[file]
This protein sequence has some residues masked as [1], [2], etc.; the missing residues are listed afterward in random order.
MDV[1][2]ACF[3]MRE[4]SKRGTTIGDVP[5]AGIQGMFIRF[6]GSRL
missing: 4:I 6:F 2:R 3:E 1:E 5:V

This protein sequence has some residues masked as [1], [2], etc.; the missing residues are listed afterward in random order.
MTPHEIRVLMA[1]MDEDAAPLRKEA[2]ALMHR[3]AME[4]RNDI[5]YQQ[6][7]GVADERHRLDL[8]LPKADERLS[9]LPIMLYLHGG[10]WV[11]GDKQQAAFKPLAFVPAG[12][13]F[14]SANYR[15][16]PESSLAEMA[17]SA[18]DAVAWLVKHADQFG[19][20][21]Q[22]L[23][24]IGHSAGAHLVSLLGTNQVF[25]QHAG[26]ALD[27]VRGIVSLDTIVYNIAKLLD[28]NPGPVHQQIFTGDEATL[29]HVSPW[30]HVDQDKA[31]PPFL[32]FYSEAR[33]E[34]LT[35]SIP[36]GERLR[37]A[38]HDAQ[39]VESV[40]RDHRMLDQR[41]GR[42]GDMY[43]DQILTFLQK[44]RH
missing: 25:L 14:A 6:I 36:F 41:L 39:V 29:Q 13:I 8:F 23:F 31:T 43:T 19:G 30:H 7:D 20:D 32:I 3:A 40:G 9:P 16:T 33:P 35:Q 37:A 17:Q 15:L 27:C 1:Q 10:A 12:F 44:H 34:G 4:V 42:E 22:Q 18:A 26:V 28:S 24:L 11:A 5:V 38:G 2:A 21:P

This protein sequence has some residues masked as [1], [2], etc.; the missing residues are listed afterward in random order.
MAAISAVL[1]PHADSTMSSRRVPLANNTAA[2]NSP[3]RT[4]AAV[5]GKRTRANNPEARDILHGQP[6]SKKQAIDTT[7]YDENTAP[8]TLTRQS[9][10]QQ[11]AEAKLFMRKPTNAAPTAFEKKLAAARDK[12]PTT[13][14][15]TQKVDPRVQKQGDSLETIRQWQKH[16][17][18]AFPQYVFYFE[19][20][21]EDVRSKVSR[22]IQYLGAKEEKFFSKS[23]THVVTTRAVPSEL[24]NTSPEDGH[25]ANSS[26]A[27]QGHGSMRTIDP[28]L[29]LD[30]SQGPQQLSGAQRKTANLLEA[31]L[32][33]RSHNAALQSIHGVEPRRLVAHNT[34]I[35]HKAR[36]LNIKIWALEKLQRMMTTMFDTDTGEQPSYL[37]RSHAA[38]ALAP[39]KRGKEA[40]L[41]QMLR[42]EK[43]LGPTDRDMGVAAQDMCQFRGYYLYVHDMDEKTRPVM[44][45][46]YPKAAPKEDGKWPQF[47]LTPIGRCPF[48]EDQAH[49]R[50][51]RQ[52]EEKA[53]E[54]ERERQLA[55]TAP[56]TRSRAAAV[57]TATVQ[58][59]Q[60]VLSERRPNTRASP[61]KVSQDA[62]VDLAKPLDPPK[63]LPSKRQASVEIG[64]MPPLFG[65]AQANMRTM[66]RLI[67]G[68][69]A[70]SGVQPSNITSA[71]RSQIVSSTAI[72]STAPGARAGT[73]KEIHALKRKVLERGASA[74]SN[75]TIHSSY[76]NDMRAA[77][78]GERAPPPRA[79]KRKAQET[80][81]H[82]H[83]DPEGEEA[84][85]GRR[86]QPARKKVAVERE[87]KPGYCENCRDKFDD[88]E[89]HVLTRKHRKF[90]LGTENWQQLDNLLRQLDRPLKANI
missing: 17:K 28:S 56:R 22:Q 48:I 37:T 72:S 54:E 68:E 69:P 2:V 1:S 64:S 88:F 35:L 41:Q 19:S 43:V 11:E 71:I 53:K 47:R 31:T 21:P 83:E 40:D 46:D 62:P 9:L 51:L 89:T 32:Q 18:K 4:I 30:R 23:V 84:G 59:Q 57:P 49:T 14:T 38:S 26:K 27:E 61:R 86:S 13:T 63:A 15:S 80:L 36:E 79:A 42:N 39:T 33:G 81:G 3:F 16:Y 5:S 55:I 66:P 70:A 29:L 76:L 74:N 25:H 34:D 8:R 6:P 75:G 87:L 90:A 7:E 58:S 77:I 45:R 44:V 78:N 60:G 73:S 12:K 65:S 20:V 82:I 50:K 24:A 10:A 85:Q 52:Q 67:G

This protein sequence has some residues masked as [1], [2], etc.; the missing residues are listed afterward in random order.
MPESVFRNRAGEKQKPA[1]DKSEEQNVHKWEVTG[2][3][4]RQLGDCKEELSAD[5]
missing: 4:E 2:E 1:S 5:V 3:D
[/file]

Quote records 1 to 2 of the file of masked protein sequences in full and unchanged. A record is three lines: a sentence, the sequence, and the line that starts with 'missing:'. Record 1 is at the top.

This protein sequence has some residues masked as [1], [2], etc.; the missing residues are listed afterward in random order.
MDV[1][2]ACF[3]MRE[4]SKRGTTIGDVP[5]AGIQGMFIRF[6]GSRL
missing: 4:I 6:F 2:R 3:E 1:E 5:V

This protein sequence has some residues masked as [1], [2], etc.; the missing residues are listed afterward in random order.
MTPHEIRVLMA[1]MDEDAAPLRKEA[2]ALMHR[3]AME[4]RNDI[5]YQQ[6][7]GVADERHRLDL[8]LPKADERLS[9]LPIMLYLHGG[10]WV[11]GDKQQAAFKPLAFVPAG[12][13]F[14]SANYR[15][16]PESSLAEMA[17]SA[18]DAVAWLVKHADQFG[19][20][21]Q[22]L[23][24]IGHSAGAHLVSLLGTNQVF[25]QHAG[26]ALD[27]VRGIVSLDTIVYNIAKLLD[28]NPGPVHQQIFTGDEATL[29]HVSPW[30]HVDQDKA[31]PPFL[32]FYSEAR[33]E[34]LT[35]SIP[36]GERLR[37]A[38]HDAQ[39]VESV[40]RDHRMLDQR[41]GR[42]GDMY[43]DQILTFLQK[44]RH
missing: 25:L 14:A 6:I 36:F 41:L 39:V 29:Q 13:I 8:F 23:F 31:T 43:T 19:G 30:H 7:D 20:D 32:I 3:A 40:G 9:P 16:T 33:P 35:Q 37:A 17:Q 15:L 27:C 1:Q 10:A 12:F 44:H 34:G 4:V 42:E 22:Q 18:A 26:V 28:S 24:L 11:A 5:V 38:G 2:A 21:P